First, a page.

Two neighboring homeowners, 1 and 2, simultaneously choose how many hours to spend maintaining a beautiful lawn (denoted by l 1 and l 2 ). Since the appearance of one’s property depends in part on the beauty of the surrounding neighborhood, homeowner’s benefit is increasing in the hours that neighbor spends on his own lawn. Suppose that 1’s payoff is expressed by

### Lec7 最近の更新履歴 yyasuda's website

Strategy and Outcome     Strategy in dynamic game = Complete plan of actions   What each player will do in every possible chance of move.   Even if some actions will not be taken in the actual play, players specify all contingent action plan.

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### Lec5 最近の更新履歴 yyasuda's website

elimination of strictly dominated strategies can never be selected (with positive probability) in a mixed-strategy Nash equilibrium.[r]

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### Lec4 最近の更新履歴 yyasuda's website

   Both the Bertrand and Cournot models are particular cases of a more general model of oligopoly competition where firms choose prices and quantities (or capacities.).   Ber[r]

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### Lec3 最近の更新履歴 yyasuda's website

1. Rationality    Players can reach Nash equilibrium only by rational reasoning in some games, e.g., Prisoners’ dilemma.    However, rationality alone is often insufficient to lead to NE. (see Battle of the sexes, Chicken game, etc.)    A correct belief about players’ future strategies

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### Lec1 最近の更新履歴 yyasuda's website

Prisoners’ Dilemma: Analysis (3)    (Silent, Silent) looks mutually beneficial outcomes, though    Playing Confess is optimal regardless of other player’s choice!   Acting optimally ( Confess , Confess ) rends up realizing!!

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### Lec2 最近の更新履歴 yyasuda's website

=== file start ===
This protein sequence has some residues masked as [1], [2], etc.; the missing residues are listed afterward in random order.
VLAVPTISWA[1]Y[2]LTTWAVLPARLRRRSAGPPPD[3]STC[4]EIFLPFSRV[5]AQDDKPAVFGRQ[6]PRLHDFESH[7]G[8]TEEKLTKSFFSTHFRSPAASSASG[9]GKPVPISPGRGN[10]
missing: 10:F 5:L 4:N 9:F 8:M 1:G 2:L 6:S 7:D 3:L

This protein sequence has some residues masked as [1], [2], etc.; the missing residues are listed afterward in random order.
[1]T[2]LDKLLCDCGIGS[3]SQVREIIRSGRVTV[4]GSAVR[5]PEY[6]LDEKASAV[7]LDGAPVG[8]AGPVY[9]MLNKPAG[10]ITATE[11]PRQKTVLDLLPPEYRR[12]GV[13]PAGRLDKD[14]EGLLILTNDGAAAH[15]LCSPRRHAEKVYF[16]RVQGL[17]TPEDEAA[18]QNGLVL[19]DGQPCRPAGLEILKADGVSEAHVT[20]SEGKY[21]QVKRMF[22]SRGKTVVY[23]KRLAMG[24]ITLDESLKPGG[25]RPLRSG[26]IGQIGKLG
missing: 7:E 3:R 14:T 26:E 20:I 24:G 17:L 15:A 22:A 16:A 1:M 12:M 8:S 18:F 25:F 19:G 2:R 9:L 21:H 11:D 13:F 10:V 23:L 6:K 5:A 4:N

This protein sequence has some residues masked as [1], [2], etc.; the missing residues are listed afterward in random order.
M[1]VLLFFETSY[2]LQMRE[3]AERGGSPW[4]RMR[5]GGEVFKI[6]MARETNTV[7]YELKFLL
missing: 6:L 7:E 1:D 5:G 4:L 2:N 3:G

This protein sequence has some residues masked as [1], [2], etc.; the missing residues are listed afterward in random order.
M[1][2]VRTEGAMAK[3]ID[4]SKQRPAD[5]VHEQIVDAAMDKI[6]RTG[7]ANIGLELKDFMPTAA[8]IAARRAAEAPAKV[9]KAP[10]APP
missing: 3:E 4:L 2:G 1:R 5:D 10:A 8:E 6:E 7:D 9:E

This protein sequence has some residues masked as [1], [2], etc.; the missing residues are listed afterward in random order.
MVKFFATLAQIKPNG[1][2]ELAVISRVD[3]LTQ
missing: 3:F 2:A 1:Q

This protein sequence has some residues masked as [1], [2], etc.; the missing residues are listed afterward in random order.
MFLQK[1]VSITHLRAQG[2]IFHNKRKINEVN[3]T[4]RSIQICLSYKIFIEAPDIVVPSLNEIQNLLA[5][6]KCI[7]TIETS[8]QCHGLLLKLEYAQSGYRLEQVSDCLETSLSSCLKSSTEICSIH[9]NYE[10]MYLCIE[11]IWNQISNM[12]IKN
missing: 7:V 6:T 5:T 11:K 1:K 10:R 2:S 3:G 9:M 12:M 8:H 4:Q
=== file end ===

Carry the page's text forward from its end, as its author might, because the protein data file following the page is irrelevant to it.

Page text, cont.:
Prisoners’ Dilemma: Analysis     ( Silent , Silent ) looks mutually beneficial outcomes, though    Playing Confess is optimal regardless of other player’s choice!    Acting optimally ( Confess , Confess ) rends up realizing!!

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### Lec9 最近の更新履歴 yyasuda's website

3(a - e)/4, is greater than aggregate quantity in the Nash equilib- rium of the Cournot game, 2(a - e)/3, so the market-clearing price is lower in the Stackelberg game.. Thus, i[r]

17 さらに読み込む

### Lec10 最近の更新履歴 yyasuda's website

   If the stage game has a unique NE, then for any T , the finitely repeated game has a unique SPNE: the NE of the stage game is played in every stage irrespective of the histor[r]

20 さらに読み込む

### Midterm2 最近の更新履歴 yyasuda's website

(a) If an agent is risk averse, her risk premium is ALWAYS positive. (b) When every player has a (strictly) dominant strategy, the strategy profile that consists of each player’s dominant strategy MUST be a Nash equilibrium. (c) If there are two Nash equilibria in pure-strategy, they can ALWAYS be Pareto

### en 最近の更新履歴 yyasuda's website

Reconsidered” American Economics Review, Vol.101: 399-410.    Abdulkadiroglu, Che and Yasuda (forthcoming), “Expanding ‘Choice’ in School Choice” American Economic Journal: Microeconomics.    Gale and Shapley (1962), “College Admissions and the Stability of Marriage” American Mathematical Monthly, Vol.69: 9-15.